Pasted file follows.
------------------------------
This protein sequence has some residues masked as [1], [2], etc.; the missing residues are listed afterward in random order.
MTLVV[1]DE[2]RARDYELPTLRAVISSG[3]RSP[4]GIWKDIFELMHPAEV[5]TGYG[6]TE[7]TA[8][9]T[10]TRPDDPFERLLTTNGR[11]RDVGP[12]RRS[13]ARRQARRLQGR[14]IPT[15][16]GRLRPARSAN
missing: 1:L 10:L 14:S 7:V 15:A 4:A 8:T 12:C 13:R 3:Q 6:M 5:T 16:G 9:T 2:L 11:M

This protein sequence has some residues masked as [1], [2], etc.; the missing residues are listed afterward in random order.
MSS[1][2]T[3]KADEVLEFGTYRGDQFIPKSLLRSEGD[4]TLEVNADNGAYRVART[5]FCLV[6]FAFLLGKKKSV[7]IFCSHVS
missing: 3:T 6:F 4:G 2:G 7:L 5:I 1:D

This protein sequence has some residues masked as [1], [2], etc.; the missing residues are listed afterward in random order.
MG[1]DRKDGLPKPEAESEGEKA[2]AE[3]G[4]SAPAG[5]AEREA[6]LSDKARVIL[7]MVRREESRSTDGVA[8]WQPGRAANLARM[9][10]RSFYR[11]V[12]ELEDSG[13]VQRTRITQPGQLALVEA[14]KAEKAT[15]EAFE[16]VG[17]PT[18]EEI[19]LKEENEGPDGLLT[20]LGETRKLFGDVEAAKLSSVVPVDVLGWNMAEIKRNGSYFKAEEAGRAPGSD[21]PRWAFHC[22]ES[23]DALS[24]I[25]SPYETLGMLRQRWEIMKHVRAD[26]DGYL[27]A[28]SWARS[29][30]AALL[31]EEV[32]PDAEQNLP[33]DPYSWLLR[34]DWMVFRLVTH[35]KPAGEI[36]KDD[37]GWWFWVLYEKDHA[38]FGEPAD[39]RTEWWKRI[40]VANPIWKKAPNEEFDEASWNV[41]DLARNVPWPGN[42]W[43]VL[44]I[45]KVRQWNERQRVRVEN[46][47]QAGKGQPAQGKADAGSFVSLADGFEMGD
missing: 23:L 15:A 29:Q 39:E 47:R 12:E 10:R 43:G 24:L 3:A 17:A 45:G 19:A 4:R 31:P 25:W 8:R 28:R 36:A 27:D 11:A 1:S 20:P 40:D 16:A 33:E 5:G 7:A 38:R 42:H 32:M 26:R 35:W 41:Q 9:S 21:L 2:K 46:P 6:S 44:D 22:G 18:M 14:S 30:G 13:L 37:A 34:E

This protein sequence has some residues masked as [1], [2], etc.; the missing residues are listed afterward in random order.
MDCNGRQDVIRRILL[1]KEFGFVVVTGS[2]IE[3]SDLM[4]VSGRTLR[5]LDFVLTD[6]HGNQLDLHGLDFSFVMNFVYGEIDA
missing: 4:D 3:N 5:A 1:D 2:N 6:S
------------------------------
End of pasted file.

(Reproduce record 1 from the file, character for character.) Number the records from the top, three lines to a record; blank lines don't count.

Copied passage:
This protein sequence has some residues masked as [1], [2], etc.; the missing residues are listed afterward in random order.
MTLVV[1]DE[2]RARDYELPTLRAVISSG[3]RSP[4]GIWKDIFELMHPAEV[5]TGYG[6]TE[7]TA[8][9]T[10]TRPDDPFERLLTTNGR[11]RDVGP[12]RRS[13]ARRQARRLQGR[14]IPT[15][16]GRLRPARSAN
missing: 1:L 10:L 14:S 7:V 15:A 4:A 8:T 12:C 13:R 3:Q 6:M 5:T 16:G 9:T 2:L 11:M